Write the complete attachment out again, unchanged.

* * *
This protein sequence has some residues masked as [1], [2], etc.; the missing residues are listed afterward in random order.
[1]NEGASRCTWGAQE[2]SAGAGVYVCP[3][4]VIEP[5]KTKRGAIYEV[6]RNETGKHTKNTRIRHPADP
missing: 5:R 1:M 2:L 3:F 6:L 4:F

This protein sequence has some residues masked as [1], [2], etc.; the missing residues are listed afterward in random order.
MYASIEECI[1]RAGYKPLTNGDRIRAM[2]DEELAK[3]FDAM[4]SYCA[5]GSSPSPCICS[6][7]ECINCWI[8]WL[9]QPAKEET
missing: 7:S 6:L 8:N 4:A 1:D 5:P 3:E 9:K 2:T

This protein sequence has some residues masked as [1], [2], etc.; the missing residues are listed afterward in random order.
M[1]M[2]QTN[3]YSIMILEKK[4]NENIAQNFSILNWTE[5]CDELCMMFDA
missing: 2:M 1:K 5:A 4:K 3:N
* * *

This protein sequence has some residues masked as [1], [2], etc.; the missing residues are listed afterward in random order.
[1]NEGASRCTWGAQE[2]SAGAGVYVCP[3][4]VIEP[5]KTKRGAIYEV[6]RNETGKHTKNTRIRHPADP
missing: 5:R 1:M 2:L 3:F 6:L 4:F

This protein sequence has some residues masked as [1], [2], etc.; the missing residues are listed afterward in random order.
MYASIEECI[1]RAGYKPLTNGDRIRAM[2]DEELAK[3]FDAM[4]SYCA[5]GSSPSPCICS[6][7]ECINCWI[8]WL[9]QPAKEET
missing: 7:S 6:L 8:N 4:A 1:D 5:P 3:E 9:K 2:T

This protein sequence has some residues masked as [1], [2], etc.; the missing residues are listed afterward in random order.
M[1]M[2]QTN[3]YSIMILEKK[4]NENIAQNFSILNWTE[5]CDELCMMFDA
missing: 2:M 1:K 5:A 4:K 3:N